const setupCursorWrapperProxy = (view: EditorView) => {
    // We need to lock the cursor wrapper sometimes in case we trigger meta only updates. Otherwise, we get tons of input issues
    let privateCursorWrapper: any = null;
    Object.defineProperty(view, 'cursorWrapper', {
        get() {
            return privateCursorWrapper;
        set(v) {
            // Don't allow the cursor wrapper to be unset while locked. Setting new cursor wrappers is fair game, but not unsetting them
            if (this.cursorWrapperLocked && !v) return;
            privateCursorWrapper = v;

const isMetaOnlyTransaction = (tr: Transaction) => {
    return Boolean(!tr.isGeneric && !tr.docChanged && !tr.selectionSet && !tr.storedMarksSet);


dispatchTransaction: tr => {
    view.cursorWrapperLocked = isMetaOnlyTransaction(tr);

Issue 3: The composition text node swap

When performing custom mutations (like a custom enter handling when splitting a paragraph), Android has this really strange behavior where it seems to want to swap out text notes with a composition text node. If you put your cursor next to some text and hit enter, Android seems do the following after the enter handling is complete (mostly synchronously)

  1. Select the word the cursor ended up next to
  2. Delete the word (beforeinput and input fire with an inputType of deleteContentBackward)
  3. Fire a phantom keydown for seemingly no reason
  4. Start a composition
  5. Re-insert the the word deleted at step 2 via an input event with an input type of insertCompositionText

I think some ProseMirror internals may have problems with this text node swap because selectionchange events are asynchronous so at step 1, ProseMirror’s selection internally is out of date with what the native selection. My theory is that that issue caused the problem where Android seems to “lie” about where the selection is, which can cause this issue inside of ProseMirror.


Right now, we don’t have a great workaround for this and I think the cursor jumping would need to be fixed inside of ProseMirror by syncing the selection during the deleteContentBackward beforeinput event. Then, we may want to hold off on flushing the mutations until Android finished everything.

Issue 4: Android Chrome is afraid of unselectable atoms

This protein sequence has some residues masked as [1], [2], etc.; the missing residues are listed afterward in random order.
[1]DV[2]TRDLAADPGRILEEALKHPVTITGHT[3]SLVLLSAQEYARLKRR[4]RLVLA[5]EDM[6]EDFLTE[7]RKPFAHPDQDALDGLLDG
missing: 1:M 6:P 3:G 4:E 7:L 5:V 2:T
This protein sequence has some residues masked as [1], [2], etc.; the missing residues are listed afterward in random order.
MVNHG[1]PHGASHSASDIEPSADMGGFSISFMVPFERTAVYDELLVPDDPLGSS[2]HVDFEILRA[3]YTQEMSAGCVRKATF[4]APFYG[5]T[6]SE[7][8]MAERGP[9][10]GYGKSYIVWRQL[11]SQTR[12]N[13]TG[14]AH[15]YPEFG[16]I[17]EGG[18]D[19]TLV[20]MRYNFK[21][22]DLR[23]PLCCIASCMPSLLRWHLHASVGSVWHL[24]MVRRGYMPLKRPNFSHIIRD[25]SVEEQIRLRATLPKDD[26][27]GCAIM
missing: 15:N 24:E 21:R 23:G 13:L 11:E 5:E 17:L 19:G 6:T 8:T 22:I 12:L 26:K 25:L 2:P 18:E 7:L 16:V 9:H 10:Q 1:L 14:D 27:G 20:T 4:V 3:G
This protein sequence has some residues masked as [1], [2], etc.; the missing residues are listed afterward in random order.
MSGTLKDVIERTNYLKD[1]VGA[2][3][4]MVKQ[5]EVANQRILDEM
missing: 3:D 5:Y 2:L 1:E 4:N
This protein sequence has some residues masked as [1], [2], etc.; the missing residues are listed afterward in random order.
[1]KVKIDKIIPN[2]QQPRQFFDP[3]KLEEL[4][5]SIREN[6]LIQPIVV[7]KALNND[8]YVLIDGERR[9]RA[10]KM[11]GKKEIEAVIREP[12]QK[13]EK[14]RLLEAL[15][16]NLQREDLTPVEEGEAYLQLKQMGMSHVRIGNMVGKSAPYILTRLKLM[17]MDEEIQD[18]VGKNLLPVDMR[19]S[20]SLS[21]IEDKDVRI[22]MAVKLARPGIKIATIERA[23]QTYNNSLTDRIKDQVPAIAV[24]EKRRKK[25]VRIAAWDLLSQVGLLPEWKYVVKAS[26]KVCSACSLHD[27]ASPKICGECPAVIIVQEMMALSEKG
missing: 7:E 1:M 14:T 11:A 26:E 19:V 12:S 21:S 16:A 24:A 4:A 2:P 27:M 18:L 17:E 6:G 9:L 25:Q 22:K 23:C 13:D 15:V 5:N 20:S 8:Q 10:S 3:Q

Let’s say you have a node that is an atom and there is nothing selectable inside of that node. What Android often does is that when you backspace onto that node, Android will just give up and dismiss the keyboard. This is quite annoying when you are trying to delete content and you come across one of these unselectable atoms. Also for some nodes (especially inline nodes), the cursor will just jump right over the node and keep deleting text (which seems is most likely due to how the IME views the document). Finally, the Android IME will often get confused when you have a NodeSelection and will then start a composition with nearby text. If you type while in this NodeSelection, sometimes weird mutations will occur and text nearby will get randomly updated.

To help “trick” Android and the IME that there is selectable content inside of a Node, we have occasionally added this selection helper element in React (as most of our NodeViews are using a React binding)

export default function SelectionHelper(props: JSX.IntrinsicElements['img'] & { inline?: boolean }) {
    const { inline = false, } = props;
    return React.createElement(inline ? 'span' : 'img', {,
        style: {
            position: inline ? 'static' : 'absolute',
            display: inline ? 'inline' : 'block',
            margin: '0 auto',
            height: 0,
            width: 0,
            userSelect: 'all',
            msUserSelect: 'text',
            WebkitUserSelect: 'all',
            MozUserSelect: 'all',
            overflow: 'hidden',

We have also used some CSS class trickery to force user-select: all on unselectable items when your cursor is getting close to unselectable atoms. We also occasionally try to manually delete some content on deleteContentBackward input events (see issue #1) for inline nodes using backspace handlers.

For the NodeSelection issue, we have gotten around this using cursor parking.

Issue 5: Input bugs are unique across different webview versions, keyboards, keyboard versions, types of devices, and OS versions.